Growing out of Radiohead

It's time Jonny Greenwood was set free from this miserabilist outfit.

Luke Gittos

Luke Gittos

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I’ll fess up straight away: I grew up a Radiohead fanboy. I spent my teenage years desperately trying to be more like Thom Yorke, the band’s consistently depressed lead singer. In my teenage band, one of the first songs we ever covered was ‘Creep’, from the band’s first album Pablo Honey (anyone familiar with the song, particularly the sweeping falsetto vocals, will be able to guess just how terrible our version sounded). I saw them live, taped their TV appearances and hung on their every word.

But then I grew up. Suddenly, Thom Yorke’s increasingly banal lyrics started to grate. I no longer understood what it meant if a girl ‘buzzes like a fridge’ or what a ‘Gucci little piggy’ was. I got bored with Yorke’s constant predictions of climate catastrophe and Malthusian complaints about the contribution of human beings to the impending apocalypse. I enjoyed the later albums, but found few occasions to actually listen to them. By the time Radiohead released King of Limbs, the truly dreadful eighth studio album, I had grown tired of being told that the world was going to hell and that everything about being middle class was desperately depressing.

Their political nonsense would be bearable if their later albums had been decent. But what Radiohead fans hate to admit is that their later albums have not had the aesthetic interest of OK Computer or Kid A. In Rainbows, released in 2007, was not sufficiently daring to be interesting and not sufficiently enjoyable to be something you actually wanted to listen to. Kid A seemed like a genuine statement of artistic intent – even if it appeared to render three quarters of the band redundant – but later albums drifted between electronica and off-beat rock, only unified by the constant presence of Yorke’s whinging. Radiohead’s enduring commitment to remaining a band means that they meander between musical directions, sometimes indulging in an electronic soundscape, sometimes moving on to more traditional guitar-based song writing. They have become jacks of all trades and masters of none.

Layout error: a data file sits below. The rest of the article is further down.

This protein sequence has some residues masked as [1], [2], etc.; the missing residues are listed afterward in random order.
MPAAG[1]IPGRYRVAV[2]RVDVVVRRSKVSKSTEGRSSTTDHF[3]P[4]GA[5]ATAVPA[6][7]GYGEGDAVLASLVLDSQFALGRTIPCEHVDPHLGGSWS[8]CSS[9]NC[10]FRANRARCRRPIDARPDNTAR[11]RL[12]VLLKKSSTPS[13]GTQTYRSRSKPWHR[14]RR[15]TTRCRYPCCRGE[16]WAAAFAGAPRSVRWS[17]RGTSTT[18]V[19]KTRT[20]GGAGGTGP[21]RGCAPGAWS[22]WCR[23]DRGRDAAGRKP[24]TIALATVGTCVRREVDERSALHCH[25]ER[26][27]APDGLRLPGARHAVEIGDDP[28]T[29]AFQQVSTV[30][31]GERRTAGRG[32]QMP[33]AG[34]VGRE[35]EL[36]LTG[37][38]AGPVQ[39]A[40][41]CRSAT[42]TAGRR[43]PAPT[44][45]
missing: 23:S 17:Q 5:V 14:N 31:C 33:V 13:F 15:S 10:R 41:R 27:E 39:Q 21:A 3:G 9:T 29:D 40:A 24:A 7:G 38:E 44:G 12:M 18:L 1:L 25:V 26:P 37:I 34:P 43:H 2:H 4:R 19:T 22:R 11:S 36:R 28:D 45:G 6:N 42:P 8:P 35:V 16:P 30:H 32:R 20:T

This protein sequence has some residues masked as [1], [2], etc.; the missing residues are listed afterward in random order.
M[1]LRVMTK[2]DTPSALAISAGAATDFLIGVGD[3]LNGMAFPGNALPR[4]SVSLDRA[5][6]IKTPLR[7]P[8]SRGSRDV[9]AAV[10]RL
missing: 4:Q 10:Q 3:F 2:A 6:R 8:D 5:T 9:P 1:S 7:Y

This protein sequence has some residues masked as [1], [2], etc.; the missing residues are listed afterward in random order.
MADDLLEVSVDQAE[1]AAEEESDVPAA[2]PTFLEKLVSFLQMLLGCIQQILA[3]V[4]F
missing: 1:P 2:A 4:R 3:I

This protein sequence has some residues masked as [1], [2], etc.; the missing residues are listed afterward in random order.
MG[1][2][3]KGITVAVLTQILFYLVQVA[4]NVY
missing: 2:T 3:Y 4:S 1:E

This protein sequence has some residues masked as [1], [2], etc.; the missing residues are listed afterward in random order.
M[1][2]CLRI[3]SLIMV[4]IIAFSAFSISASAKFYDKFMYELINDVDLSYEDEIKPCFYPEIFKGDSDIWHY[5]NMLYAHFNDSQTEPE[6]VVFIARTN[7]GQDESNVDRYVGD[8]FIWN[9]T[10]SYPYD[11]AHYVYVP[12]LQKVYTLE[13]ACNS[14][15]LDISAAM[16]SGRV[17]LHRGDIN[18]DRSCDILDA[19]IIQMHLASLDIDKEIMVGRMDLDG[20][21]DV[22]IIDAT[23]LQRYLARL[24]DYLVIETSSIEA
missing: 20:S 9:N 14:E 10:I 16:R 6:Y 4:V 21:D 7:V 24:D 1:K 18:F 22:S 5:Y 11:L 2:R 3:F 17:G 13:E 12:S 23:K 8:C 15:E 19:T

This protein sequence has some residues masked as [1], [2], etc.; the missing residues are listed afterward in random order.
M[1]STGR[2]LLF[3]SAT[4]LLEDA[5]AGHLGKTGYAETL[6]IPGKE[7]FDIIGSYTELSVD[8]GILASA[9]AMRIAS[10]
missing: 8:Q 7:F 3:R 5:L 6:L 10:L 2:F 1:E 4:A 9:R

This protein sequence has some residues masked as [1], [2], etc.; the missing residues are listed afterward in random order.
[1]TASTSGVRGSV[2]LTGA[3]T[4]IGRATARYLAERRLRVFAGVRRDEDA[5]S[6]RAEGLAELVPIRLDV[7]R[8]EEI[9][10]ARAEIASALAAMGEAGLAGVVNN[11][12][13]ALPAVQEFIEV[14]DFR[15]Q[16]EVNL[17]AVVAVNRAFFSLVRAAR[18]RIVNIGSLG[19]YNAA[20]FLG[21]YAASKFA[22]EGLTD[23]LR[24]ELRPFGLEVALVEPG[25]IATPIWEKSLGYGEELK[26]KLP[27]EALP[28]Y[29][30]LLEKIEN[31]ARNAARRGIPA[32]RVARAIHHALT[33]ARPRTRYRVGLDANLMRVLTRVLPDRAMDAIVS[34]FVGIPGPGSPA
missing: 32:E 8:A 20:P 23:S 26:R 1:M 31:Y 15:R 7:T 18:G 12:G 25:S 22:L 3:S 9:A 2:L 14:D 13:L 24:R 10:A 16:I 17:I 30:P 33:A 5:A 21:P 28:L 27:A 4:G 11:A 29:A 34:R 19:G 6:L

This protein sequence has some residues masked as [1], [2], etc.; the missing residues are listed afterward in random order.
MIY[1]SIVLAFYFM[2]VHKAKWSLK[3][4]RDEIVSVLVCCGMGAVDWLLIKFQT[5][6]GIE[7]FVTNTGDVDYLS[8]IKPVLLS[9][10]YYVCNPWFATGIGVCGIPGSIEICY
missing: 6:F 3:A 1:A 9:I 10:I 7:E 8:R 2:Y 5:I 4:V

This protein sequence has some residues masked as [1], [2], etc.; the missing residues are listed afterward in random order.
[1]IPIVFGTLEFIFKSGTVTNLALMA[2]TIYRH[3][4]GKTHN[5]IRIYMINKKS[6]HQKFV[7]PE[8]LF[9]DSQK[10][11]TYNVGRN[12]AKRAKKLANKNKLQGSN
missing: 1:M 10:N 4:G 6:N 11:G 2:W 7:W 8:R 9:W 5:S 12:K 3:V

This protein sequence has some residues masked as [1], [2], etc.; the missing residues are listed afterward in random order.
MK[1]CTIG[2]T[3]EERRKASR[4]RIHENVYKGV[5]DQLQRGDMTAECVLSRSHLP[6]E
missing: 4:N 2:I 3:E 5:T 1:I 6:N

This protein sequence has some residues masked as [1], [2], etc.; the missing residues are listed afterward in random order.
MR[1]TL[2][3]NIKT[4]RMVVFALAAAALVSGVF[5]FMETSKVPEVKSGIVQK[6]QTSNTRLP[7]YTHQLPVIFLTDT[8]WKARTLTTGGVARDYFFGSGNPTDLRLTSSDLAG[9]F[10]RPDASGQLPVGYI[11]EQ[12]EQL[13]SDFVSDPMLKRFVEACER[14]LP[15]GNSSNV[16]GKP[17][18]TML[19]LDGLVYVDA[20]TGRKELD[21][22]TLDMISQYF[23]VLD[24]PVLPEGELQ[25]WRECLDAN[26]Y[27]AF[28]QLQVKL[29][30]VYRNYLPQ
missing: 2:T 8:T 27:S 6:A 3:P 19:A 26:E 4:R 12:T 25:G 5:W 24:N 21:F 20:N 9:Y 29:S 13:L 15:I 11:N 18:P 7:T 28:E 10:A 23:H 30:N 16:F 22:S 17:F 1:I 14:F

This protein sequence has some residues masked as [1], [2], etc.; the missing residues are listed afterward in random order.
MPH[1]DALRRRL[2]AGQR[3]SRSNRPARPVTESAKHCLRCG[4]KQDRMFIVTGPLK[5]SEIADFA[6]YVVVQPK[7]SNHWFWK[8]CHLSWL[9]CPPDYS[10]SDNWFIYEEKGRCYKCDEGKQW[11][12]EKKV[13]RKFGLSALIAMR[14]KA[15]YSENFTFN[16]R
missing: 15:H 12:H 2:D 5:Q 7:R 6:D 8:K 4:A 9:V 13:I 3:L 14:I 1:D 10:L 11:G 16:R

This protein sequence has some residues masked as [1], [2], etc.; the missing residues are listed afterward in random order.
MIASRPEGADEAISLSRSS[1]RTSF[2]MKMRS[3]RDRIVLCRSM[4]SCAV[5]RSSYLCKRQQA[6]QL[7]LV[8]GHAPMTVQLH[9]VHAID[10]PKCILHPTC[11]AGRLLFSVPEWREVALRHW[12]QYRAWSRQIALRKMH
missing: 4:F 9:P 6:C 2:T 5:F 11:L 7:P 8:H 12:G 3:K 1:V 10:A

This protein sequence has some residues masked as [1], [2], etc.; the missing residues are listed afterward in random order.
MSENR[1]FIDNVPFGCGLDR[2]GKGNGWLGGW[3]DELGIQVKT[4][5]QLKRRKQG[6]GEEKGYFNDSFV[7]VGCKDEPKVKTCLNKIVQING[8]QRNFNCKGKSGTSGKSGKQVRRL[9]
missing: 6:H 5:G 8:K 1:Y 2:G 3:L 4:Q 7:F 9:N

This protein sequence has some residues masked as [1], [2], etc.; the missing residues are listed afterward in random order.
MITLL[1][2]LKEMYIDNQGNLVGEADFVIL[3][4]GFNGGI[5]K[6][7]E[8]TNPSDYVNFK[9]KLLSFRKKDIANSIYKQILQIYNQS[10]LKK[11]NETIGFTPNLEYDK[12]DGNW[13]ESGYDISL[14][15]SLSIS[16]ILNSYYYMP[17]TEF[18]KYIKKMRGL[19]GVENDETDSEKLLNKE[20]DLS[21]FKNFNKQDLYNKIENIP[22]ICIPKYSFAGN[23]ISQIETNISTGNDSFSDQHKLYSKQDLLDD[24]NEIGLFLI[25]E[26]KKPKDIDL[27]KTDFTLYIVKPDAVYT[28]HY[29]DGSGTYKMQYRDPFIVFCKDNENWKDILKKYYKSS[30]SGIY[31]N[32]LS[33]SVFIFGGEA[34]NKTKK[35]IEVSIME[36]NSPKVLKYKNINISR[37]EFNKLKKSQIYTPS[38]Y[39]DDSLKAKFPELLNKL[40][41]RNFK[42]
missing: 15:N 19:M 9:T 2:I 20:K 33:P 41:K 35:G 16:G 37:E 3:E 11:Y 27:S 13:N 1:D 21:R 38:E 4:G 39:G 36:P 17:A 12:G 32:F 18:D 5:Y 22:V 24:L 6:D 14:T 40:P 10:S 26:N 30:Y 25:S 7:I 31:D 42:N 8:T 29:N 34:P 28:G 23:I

So what about album No9? A Moon Shaped Pool, released last week, has some decent and interesting music on it. The problem is, the songs in which they act like a band are the most forgettable tracks on the album. ‘Identikit’, a song which Yorke has been performing solo for some time, is made notably worse by the involvement of the other members and is overproduced into oblivion. Since when has a song been made better by adding another layer of high-pitched vocal whining? ‘Desert Island Disk’ is a song so boring it must have been composed simply to give Colin Greenwood (bass), Philip Selway (drums) and Ed O’Brien (rhythm guitar) something to do. ‘The Numbers’, a dreary and repetitive guitar track, meanders along, sounding like a Turin Breaks record played at half speed.

The album’s salvation is the contribution from lead guitarist Jonny Greenwood. Greenwood has emerged in recent years as the most dynamic talent in the band. His scores for There Will be Blood (2007) and The Master (2012) are brilliant, combining diverse influences from 20th century classical music. His soundtrack to the documentary Bodysong was a great experiment in mixing musical genre, drawing together jazz, minimalism and aggressive orchestral harmony.

It is Greenwood’s daring that carries Radiohead today. A Moon Shaped Pool opens with a fantastic string blast reminiscent of Gyorgy Ligeti or Iannis Xenakis. This introduces the first single from the album, ‘Burn the Witch’ – a song which is ruined by the involvement of a drum machine and Yorke’s vocals. The second single, ‘Daydreaming’, is six minutes of Satie-esque piano (probably composed by Yorke) with moody strings which sustain a peculiar and beautiful atmosphere. On the stand-out track of the album, ‘Glass Eyes’, Greenwood’s strings turn an average three-minute pop song into a short cinematic masterpiece.

Greenwood could be something exciting: a popular and distinctive British classical composer. He could be the new Harrison Birtwistle or the British Steve Reich. Setting Greenwood free from his Radiohead obligations seems all the more pressing given that it is not all that clear that the band are actually achieving anything by staying together. Nine albums is a lot for any band to make, especially when it is not clear that they are saying anything new. While Thom Yorke sails away into the sunset on a Greenpeace boat bound for the Arctic Circle, Greenwood should get behind the manuscript paper and push himself beyond second fiddle. If I’ve managed to grow out of Radiohead, Jonny can, too.

Luke Gittos is law editor at spiked, a solicitor practising criminal law and convenor of the London Legal Salon. He is the author of Why Rape Culture is a Dangerous Myth: From Steubenville to Ched Evans. (Buy this book from Amazon(UK).)

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